If one’s goal is to have a “canonical” concurrent hash map, then it is unlikely that a C++ library will ever satisfy that; many developers will want their data structure libraries to be written entirely in Rust, for portability, a higher likelihood of soundness, and seamless integration with Rust generics and allocators.
My question may have conflated two problems. My goal is not to create a canonical concurrent hash map in Rust at this time. Realizing that a pure Rust solution does not exist today, I am searching out a Plan B that will allow me to gain the capability while a pure Rust solution progresses separately.
One possible approach is to use the C++ interop to work with Intel oneAPI concurrent_hash_map, and I am curious if that is a reasonable approach, or if the community has generally settled on a different Plan B for the moment.
I think this comes down to a difference in philosophy between Rust and C++.
Traditionally, the C++ committee has added more and more stuff to the standard library because the dependency story in the C & C++ world is... lacking. Most of the time people find it easier to distribute the C++ standard library rather than linking with a 3rd party library, so you end up including everything and the kitchen sink. This is how you get situations like std::regex which has massive problems that can't be fixed for ABI reasons.
On the other hand, Rust's standard library tends to be minimalist and only include
abstractions over the underlying OS (std::fs, std::path, std::thread, std::process, etc.)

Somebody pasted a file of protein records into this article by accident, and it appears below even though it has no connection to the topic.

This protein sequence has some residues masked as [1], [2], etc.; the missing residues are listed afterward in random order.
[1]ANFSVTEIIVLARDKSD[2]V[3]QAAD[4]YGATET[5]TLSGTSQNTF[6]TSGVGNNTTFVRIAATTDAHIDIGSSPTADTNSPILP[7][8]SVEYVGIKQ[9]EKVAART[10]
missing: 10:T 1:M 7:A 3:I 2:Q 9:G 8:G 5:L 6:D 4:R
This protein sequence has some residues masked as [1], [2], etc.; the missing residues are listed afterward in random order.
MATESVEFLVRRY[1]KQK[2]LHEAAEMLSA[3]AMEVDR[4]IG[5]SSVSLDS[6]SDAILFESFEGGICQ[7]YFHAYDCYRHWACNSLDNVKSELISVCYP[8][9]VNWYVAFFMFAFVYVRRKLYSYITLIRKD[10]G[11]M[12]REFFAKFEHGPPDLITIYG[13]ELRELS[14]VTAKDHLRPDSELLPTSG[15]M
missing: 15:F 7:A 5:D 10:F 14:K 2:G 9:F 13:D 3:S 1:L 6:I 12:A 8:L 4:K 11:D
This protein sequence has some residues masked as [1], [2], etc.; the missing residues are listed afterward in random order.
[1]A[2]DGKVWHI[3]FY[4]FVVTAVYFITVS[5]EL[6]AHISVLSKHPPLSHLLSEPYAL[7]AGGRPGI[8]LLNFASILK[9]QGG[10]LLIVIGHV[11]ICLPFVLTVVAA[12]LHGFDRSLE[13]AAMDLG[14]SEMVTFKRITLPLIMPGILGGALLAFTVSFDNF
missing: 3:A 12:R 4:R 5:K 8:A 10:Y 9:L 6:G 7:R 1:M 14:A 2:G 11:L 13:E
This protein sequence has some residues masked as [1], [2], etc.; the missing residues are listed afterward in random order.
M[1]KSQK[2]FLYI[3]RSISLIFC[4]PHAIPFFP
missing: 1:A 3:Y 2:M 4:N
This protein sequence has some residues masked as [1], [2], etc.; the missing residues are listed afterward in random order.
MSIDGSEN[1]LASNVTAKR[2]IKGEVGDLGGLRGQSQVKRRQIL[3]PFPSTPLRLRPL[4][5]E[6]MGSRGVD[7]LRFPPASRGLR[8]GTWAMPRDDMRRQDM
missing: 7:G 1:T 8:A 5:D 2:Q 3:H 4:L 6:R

common datastructures that will be used in essentially every program (Vec, HashMap, String, etc.), and
core abstractions that are needed to make the language work (Iterator, Send and Sync, Future, etc.).
For anything that might only be applicable to a specialised domain (matrices, GUIs, etc.) or where there is on one obvious implementation (regex, JSON, HTTP servers/clients, etc.) then we prefer to use crates from crates.io.
A concurrent hash map is actually a pretty specialised data structure and there are multiple ways you can implement them with various trade-offs (how many writers are allowed? when are modifications seen by other readers? etc.), so it falls into that latter category.
Adding native libraries to your dependency tree is actually a big pain because their build systems tend to be special snowflakes. So many C libraries aren't truly portable or have weird system dependencies that mean you can't use them outside of a Linux environment in practice.
For example, I can cross-compile most pure Rust projects to WebAssembly and everything will Just Work, even if they were never intended to be compiled to WebAssembly, but I'm yet to find a native library that will work out of the box.